Sri Robert Adams

Sri Robert Adams:

"I love every one of you unequivocally, unconditionally, just the way you are. Ask yourself this question. Why come to satsang? Ask yourself this question. You come to hear Robert mumble? You come to hear Robert give a lecture? Or did you come to sit with Robert? Of course the last is the right answer. You came to sit with me in the Silence. In the Silence is where all the power is. In the Silence is where all the answers are. Because when we talk, when we use words, words have their place, but what can the words really do? Think of the billions and billions of words that have been spoken since the beginning of time. Where does it end for us, for humanity, for the world? Think of how many words you spoke since you got out of bed. Think of all the words you spoke. What have these words done for you? They are worthless. So sitting in the Silence is magic. This is when things begin to happen, wonderful things. Peace comes to you. Happiness comes to you all by itself. Joy comes to you. When you sit in the Silence you remember who you are. We come to see we are all one Self. What does this mean? It means we are not separate, we are One Self. Think of that. We are all the One Self."

"Wonderful" is all I can say. Anil

An excerpt from Sri Robert Adams' "Satsang":

People ask the silly question, "When does the soul come into the birth, in the body? The third month, the fourth month, the sixth month?" Try to understand this teaching, there is no soul that comes into anybody. You have always existed. The Self is the Self. When you take on the body you are still the Self.
As the body grows through experiences you are still the Self. As the body appears to go through diseases, illnesses, situations in this world you are still the Self. When the body gets old and seems to die you are the same Self that existed before you were born.
It's like a chalkboard. The chalkboard exists and you draw your baby being born on the chalkboard. Then you draw a picture of a baby growing up on the chalkboard. Then you draw a picture of the baby having cancer when he becomes a man or a woman. Then you draw a picture of the person dying on the chalkboard.

From the very beginning the chalkboard was there. The chalkboard was always there. The pictures were different but the chalkboard was always there. In reality you are like the chalkboard. You are the Self, pure intelligence. The Self can never die and was never born. There is no disease that can affect it. It is all-pervading. And you are That. You have to begin to feel this.
You have to let go of the clinging to the body. By letting go I mean, do not feel that you are being persecuted, that you are being laughed at, that something is wrong with you. That you have any sickness or diseases. Always try to understand when this happens to you. Who has these things? The image on the chalkboard. It is the image that has these problems not you. You are totally free. You have always been free and you will always be free. There never was a time when you were not free. So it's wrong identification. Identify with the reality.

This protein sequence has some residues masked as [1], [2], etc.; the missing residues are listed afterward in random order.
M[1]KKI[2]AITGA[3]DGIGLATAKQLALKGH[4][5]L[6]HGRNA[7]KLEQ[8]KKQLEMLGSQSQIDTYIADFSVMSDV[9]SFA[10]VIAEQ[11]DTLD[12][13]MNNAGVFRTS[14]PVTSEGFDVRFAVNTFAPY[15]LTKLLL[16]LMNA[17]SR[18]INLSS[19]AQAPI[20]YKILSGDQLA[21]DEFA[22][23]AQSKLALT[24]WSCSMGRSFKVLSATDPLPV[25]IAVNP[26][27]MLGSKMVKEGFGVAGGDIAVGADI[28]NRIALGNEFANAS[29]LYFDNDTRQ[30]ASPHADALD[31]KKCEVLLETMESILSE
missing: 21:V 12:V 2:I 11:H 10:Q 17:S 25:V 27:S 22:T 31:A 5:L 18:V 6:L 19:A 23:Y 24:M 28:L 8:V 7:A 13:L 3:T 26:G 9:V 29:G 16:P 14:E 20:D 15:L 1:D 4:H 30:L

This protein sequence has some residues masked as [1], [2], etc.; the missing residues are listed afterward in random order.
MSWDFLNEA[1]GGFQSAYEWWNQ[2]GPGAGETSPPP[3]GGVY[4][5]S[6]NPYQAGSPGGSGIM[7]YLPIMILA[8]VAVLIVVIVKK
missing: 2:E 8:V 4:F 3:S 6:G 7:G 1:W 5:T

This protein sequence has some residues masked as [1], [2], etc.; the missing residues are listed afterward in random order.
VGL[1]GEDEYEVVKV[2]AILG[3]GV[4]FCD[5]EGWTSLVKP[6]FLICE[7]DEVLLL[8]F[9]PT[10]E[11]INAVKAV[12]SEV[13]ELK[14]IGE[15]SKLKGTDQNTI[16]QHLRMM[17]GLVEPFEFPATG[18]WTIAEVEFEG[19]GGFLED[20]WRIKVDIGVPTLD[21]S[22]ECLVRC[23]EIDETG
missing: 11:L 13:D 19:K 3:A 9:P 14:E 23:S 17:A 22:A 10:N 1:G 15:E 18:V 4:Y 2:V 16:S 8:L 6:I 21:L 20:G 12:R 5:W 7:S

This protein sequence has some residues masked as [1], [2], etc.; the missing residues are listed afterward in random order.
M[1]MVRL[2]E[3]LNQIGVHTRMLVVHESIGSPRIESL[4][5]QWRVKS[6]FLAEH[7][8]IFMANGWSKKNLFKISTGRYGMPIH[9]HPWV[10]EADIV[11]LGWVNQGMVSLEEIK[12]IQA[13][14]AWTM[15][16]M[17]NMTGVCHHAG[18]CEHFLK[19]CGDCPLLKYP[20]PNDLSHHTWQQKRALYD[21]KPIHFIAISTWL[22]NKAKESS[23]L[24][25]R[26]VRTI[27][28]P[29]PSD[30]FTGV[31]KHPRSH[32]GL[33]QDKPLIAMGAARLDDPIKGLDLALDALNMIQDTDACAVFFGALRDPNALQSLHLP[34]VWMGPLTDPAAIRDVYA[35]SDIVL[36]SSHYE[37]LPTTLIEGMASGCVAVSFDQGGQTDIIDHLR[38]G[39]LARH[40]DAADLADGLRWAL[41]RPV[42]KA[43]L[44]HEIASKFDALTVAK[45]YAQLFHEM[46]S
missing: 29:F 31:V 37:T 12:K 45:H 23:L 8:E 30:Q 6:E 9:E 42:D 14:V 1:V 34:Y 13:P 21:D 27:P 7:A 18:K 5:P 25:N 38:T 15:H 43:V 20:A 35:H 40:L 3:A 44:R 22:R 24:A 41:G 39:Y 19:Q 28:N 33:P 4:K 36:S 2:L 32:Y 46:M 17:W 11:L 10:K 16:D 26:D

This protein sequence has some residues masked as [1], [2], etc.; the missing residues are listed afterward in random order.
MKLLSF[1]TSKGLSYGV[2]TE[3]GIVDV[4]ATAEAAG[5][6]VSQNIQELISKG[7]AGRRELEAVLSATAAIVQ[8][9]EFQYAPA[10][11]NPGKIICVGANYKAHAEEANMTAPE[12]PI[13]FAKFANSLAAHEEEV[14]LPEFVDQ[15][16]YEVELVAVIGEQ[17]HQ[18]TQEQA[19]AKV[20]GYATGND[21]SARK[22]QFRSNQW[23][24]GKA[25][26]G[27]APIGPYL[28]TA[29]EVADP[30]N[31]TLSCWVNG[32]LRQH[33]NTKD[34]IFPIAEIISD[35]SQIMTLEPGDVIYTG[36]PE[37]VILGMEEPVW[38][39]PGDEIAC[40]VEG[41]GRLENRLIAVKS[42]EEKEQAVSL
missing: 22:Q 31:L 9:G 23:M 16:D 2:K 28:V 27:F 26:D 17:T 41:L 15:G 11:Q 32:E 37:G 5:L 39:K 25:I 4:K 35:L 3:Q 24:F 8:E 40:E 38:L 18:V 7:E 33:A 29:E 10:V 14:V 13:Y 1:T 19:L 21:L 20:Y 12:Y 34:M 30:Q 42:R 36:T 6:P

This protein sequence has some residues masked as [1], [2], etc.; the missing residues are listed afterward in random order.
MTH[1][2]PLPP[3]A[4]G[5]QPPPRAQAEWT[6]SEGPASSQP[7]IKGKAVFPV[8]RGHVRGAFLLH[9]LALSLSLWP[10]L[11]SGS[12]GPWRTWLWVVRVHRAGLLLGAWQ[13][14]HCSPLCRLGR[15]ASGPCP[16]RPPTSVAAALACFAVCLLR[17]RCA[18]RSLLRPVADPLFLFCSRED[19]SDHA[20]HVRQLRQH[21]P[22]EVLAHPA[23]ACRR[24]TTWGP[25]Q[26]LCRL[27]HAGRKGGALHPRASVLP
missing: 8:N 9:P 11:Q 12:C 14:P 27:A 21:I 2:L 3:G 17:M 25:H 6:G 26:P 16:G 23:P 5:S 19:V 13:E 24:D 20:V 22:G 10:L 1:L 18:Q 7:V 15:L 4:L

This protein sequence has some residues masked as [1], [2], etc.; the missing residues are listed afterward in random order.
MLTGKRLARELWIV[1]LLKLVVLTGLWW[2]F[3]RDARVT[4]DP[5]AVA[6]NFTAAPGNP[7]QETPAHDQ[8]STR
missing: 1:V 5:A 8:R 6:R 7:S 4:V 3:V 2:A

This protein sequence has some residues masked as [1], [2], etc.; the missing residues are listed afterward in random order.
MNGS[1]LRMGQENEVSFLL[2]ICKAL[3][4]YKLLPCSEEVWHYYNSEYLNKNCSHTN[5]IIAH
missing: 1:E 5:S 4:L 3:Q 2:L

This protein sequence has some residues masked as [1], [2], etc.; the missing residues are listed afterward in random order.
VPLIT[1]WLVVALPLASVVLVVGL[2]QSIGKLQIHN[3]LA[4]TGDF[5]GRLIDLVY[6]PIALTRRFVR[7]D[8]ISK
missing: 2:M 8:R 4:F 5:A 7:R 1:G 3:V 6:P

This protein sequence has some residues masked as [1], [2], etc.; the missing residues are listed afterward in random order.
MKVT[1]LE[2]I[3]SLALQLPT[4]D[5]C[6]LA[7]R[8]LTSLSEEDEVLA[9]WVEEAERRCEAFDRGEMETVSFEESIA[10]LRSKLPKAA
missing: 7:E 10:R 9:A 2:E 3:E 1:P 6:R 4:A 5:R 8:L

This is how you should look at your everyday affairs, at your business. Look at your home life. Look at the world, look at what is happening in the world the same way. Images! Everything is images. The light of the self appears to cause these images to take form and to do whatever it has to do. But there is only the Self, this is the reality and the images do not even exist.
We don't even say, "They appear to exist." For when you think they appear to exist you're giving them value, you're giving them power. You're believing in them as if they were reality. So you have to ask the question. "To whom do they exist? To whom do these images exist? They exist to me. I feel them." As soon as you say this to yourself immediately the answer should come to you. It is the I, the I-thought that feels the images not you. You are free and clear, you have absolutely nothing to do with the I-thought.
Now when you have done this you have separated the disease the problems where they may seem to be from yourself haven't you? Because the I-thought is out here some place. It has nothing to do with you. The I-thought feels sickness, it feels a headache. The I-thought feels that when something good happens you're happy in this world. That is all the I- thought that feels this. So you just watch. You observe.
As you keep doing something like this as you understand what I'm talking about you will notice that the pain disappears. For after all who has the pain? The I-thought, not you. Therefore look at yourself as two separate entities, this will help. You look at yourself as the I-thought which goes through the world and has all kinds of experiences in the world, good and bad, rich and poor, sick and healthy. And the self which is absolute reality and is free and clear of everything.
This simply means that what you call sickness or disease or a problem is outside of your jurisdiction. It appears to exist by itself, it is not you. You have absolutely nothing to do with these things. Do not judge by appearances. Do not try to analyze or figure it out. For you get deeply involved when you do this. Even discussing this is not right. This is between you and yourself. There is absolutely nothing to discuss. Nothing to talk about.
You remember the chalkboard analogy. And you realize that you've always been, you always will be. There never was a time when you were not and these other things were simply images that seemed to be superimposed on the self. So do not identify with the disease itself. Do not identify with the problem or whatever. Rather identify with the Self. The one that has always been. I am That!
It's not really hard. As you go through everyday experiences always catch yourself. Always catch yourself thinking. Catch yourself worrying, being afraid. And immediately understand that you are the chalkboard. You are the absolute reality that has never changed. It has always been and will always be. You are perfect.